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Social media supercharges South Korea’s ‘politics of hatred’

Online disinformation and hate speech are poisoning politics the world over, but in South Korea there have also been real-life acts of violence.

South Korea's famously adversarial politics is being supercharged by online disinformation and hate speech before Wednesday's elections, analysts say
South Korea's famously adversarial politics is being supercharged by online disinformation and hate speech before Wednesday's elections, analysts say - Copyright AFP ANTHONY WALLACE
South Korea's famously adversarial politics is being supercharged by online disinformation and hate speech before Wednesday's elections, analysts say - Copyright AFP ANTHONY WALLACE
SHIM Kyu-Seok

Online disinformation and hate speech are poisoning politics the world over, but in South Korea there have also been real-life acts of violence in a deeply polarised electorate before polls on Wednesday.

Opposition leader Lee Jae-myung was stabbed in the neck in January in a dramatic demonstration of the political atmosphere in the run-up to Wednesday’s legislative election.

Lee survived but analysts fear the supercharged political atmosphere and the weight of “incitement to hatred” online could lead others to step out from behind their keyboards.

Wednesday’s parliamentary poll will decide whether the opposition Democratic Party (DP) can grow its majority and further weaken conservative President Yoon Suk Yeol and his People Power Party (PPP).

The nation of 51 million people has a host of urgent problems, such as crippling doctors’ strikes, a weak economy, a shrinking population and testy relations with nuclear-armed North Korea.

But online rhetoric has focused more on the personalities of the main candidates and the outlandish dangers that, if some of the thousands of social media posts are to be believed, the parties supposedly represent.

“If we don’t win a majority, Lee Jae-myung will surrender our nation to Red China and destroy the Korea-US alliance,” reads one typical message on Facebook.

Doctored images and videos have also proliferated, according to AFP factchecks, such as one showing Lee bowing to a statue of Chinese communist leader Mao Zedong. Relations with China are a touchy subject in South Korea.

Other images were altered to show him being attacked with a chopstick or just lightly wounded. In reality, Lee was stabbed with a hunting knife in the attack in the port city of Busan and needed emergency surgery.

– Ex-presidents in jail –

Politics is famously adversarial in South Korea, where two of the past three presidents have ended up in jail on corruption charges.

Yoon defeated Lee by the smallest margin in South Korean political history to become president in 2022 and the divisions have deepened since then.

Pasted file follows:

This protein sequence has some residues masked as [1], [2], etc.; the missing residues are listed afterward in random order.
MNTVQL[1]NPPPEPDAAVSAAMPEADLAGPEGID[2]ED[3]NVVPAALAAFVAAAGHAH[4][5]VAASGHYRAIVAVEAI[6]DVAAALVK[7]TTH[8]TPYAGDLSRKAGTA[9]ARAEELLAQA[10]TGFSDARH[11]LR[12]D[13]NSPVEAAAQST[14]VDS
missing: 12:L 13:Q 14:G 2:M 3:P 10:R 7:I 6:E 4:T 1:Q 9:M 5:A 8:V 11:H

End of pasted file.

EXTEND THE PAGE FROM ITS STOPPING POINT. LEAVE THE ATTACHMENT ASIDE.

PPP leader Han Dong-hoon dubbed Lee and Cho Kuk of the Rebuilding Korea Party “criminals” at one rally, a reference to allegations made against by the two men.

Yoon has used epithets for his opponents such as “anti-state forces” and “gang-like cartels”.

Lee Jae-kook, media and communications professor at Sungkyunkwan University, said social media has supercharged the political polarisation.

“What previously was absorbed through the consumer’s voluntary participation is now subliminally propagated as users unwittingly access the web or browse YouTube videos, making such messages ever more dangerous,” Lee Jae-kook told AFP.

– ‘Traitors’ –

The online history of Lee Jae-myung’s attacker, a 67-year-old real estate agent who was disguised as a supporter at a campaign event, was revealing.

“The only way for South Korea to renew itself is by arresting and executing Lee Jae-myung, Moon Jae-in and all their fellow Communist traitors,” he wrote in one post months before, referring to Yoon’s predecessor.

“Only then can President Yoon Suk Yeol be freed up to save this country.”

Lee Jae-han, a political scientist at Incheon University, told AFP the incident showed how the current climate meant that a politician “can at once be the target of zealous hatred as well as near-religious adoration”.

Weeks after Lee Jae-myung’s stabbing, a 15-year-old boy repeatedly hit ruling party lawmaker Bae Hyun-jin on the back of the head with a rock in Seoul’s upscale Gangnam district.

Bae’s injuries were not serious but Yoon described the attack on her as an act of “terrorism”.

– Fabricated video –

Police said on Monday they had arrested a man who allegedly created a fabricated video uploaded to Instagram, Facebook and TikTok of Yoon apologising for corruption and incompetence.

Facebook and other social media platforms have taken some posts down but the sheer volume is overwhelming.

Both major parties have called for an end to what opposition leader Lee called the “politics of hatred” but experts say the hostility hasn’t diminished, and nor is it likely to because of social media.

Research by Sungkyunkwan University’s Lee Jae-kook found that of 30 million comments left on news reports of the 2022 presidential election, half contained some form of hate expression.

“Most of these verged on typical insults and put-downs, but a significant portion resembled incitement to hatred, where users called for acts of violence against certain figures or groups,” Lee Jae-Kook said.

“We’ve seen this kind of trend before when Trumpism took hold of a polarised America”, he said.

“South Korea may be its closest cousin.”

AFP
Written By

With 2,400 staff representing 100 different nationalities, AFP covers the world as a leading global news agency. AFP provides fast, comprehensive and verified coverage of the issues affecting our daily lives.

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